Updated: Apr 21
NATO isn’t truly guaranteeing its members' security interests like it claims is its purpose otherwise someone or another would have tried shooting down that mysterious drone that’s now known to have been armed with explosives.
Instead, the bloc let it fly through the airspace of three separate member states prior to crashing and thankfully not killing anyone. It’s presently unclear exactly why this sequence of events unfolded as it did.
A Ukrainian-originating drone that authorities now claim was armed with explosives scandalously crashed in Croatia late last week without any attempts being made to intercept it. Croatian Prime Minister Andrej Plenkovic criticized his country’s NATO allies, declaring that “This was a pure and clear threat and both NATO and the EU should have reacted.” Quite clearly, this incident exposed NATO’s vulnerabilities, namely its inability to defend its member states’ airspace from violations by potentially hostile forces. It remains unclear whether the drone was Ukraine’s or Russia’s, though indications suggest that it was likely the former’s but nothing’s been confirmed at the time of publication.
The reported flight path that the drone took before crashing was that it supposedly entered Romanian airspace for three minutes prior to passing through Hungary’s for a whopping 40 minutes before ultimately crashing in Croatia after 6-7 minutes in its airspace. Three NATO countries therefore had the chance to at least shoot it down in theory though none of them attempted to do so despite their air defenses presumably being on higher alert due to the Russia’s special military operation in Ukraine, which borders both Romania and Hungary. This means that the anti-Russian bloc’s pertinent defenses aren’t all that they’re cracked up to be in this part of Europe.
In other words, NATO isn’t truly guaranteeing their security interests like it claims is its purpose otherwise someone or another would have tried shooting down that mysterious drone that’s now known to have been armed with explosives. Instead, the bloc let it fly through the airspace of three separate member states prior to crashing and thankfully not killing anyone. It’s presently unclear exactly why this sequence of events unfolded as it did. One explanation is that those three countries lack the capabilities to promptly identify, target, and shoot at incoming drones while another might be that some of them panicked and simply chose not to act out of fear of “escalating” the situation.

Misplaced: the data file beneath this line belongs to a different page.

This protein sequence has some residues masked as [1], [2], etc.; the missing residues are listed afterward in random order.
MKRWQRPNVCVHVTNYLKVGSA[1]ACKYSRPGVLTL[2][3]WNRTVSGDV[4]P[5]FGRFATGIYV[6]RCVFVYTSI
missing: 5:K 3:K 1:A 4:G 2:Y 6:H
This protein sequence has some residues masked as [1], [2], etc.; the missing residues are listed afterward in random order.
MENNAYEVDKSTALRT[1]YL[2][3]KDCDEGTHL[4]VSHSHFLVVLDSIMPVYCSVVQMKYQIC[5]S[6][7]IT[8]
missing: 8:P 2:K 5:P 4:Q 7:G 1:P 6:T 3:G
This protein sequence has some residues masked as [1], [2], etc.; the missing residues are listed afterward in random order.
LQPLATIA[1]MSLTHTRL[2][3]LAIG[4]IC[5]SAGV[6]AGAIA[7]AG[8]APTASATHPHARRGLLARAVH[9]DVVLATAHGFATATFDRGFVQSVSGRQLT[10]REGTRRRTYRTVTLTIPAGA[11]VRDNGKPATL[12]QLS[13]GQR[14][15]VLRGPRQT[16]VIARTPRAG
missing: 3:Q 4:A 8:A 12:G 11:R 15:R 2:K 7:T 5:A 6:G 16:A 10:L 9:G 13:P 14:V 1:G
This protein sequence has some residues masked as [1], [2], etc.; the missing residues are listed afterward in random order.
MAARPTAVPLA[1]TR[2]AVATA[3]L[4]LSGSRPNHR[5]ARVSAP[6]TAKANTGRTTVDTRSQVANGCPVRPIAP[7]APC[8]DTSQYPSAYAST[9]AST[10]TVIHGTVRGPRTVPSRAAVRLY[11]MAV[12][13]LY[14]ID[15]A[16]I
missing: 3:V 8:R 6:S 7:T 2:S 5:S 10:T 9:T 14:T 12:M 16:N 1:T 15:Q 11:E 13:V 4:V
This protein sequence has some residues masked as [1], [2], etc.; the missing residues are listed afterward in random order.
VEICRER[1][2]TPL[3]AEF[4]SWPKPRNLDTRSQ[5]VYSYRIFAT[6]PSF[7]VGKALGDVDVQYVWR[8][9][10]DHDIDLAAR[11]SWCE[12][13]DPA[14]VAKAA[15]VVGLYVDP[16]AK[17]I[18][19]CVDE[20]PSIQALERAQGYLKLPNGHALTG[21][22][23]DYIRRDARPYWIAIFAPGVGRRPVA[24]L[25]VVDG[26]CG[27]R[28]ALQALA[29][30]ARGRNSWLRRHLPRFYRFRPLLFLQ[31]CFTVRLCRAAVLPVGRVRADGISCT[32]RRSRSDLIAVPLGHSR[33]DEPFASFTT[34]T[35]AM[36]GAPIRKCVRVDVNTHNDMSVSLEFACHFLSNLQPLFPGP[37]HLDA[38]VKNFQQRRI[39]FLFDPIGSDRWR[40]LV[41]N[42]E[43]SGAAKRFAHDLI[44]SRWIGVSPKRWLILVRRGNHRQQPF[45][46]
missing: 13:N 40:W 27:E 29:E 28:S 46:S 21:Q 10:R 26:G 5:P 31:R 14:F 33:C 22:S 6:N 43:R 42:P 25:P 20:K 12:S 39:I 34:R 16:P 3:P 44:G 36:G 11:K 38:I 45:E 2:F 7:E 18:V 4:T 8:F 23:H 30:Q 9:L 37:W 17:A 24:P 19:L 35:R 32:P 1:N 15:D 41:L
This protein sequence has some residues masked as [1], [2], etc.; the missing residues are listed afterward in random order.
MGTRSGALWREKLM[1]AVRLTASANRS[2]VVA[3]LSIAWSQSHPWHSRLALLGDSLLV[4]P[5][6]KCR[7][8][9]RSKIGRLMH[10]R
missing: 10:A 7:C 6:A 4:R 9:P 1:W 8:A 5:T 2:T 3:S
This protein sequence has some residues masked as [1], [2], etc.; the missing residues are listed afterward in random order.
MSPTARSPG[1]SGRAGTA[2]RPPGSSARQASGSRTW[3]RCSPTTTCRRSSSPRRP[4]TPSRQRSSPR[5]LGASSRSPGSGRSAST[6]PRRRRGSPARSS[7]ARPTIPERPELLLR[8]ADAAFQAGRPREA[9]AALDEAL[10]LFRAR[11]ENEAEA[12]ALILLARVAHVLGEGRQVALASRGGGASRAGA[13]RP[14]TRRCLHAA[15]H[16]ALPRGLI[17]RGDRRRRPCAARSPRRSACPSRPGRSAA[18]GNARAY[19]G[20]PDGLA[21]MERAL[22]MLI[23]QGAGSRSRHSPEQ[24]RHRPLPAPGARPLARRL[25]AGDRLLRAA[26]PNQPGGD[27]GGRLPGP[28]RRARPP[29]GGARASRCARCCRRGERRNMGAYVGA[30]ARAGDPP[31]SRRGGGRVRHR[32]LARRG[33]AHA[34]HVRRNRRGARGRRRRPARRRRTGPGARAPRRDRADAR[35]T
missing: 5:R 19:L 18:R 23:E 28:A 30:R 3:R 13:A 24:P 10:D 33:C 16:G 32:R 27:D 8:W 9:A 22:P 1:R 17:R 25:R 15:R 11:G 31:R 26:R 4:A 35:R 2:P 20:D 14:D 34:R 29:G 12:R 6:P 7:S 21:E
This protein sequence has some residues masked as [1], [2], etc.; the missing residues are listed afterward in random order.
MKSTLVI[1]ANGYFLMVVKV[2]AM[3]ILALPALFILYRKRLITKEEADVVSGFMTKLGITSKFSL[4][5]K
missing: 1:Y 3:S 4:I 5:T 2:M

40 minutes is a very long time for the drone to have lingered in Hungarian airspace though so that country is the one that has the most to account for when it comes to investigating exactly what happened and why. If the drone was Ukrainian like many suspect, then Kiev might have informed its NATO partners of some “technical problem” that drove it off course and asked them not to shoot it down since it could have claimed that it wasn’t armed and/or didn’t pose a threat. Kiev might also have been clandestinely working with those NATO countries to find a way to safely help it land inside their territory, though if that was the case, then this plan failed since it ended up crashing in Croatia.
That explanation would be the most “face-saving” one even if its veracity can’t be independently determined, but it would also raise questions about why the public wasn’t made aware of this “technical problem” and told to shelter in place in order to not be injured if the drone crashed like it ultimately did. This means that such an interpretation of events likely won’t be made public even if that’s indeed what happened since the people might become incensed that they were kept ignorant of this sudden security issue and thus unknowingly continued risking their lives by going about their daily business as if nothing was happening. At this sensitive moment in time, NATO can’t risk provoking anger against the bloc.
In any case, this incident shows that all isn’t as it seems when it comes to NATO’s Balkan air defenses. This is either a blind spot for the anti-Russian bloc’s capabilities or there was some secret coordination between its members (perhaps orchestrated by their US patron) not to shoot down the incoming drone in order to try helping it land safely despite that possibility being very dangerous for the public. Whatever the truth may be, there’s no denying that this scandal exposed NATO’s vulnerabilities in one way or another, though the people who this most directly affects will either remain ignorant of this observation or feel pressured by their increasingly authoritarian governments into not doing anything.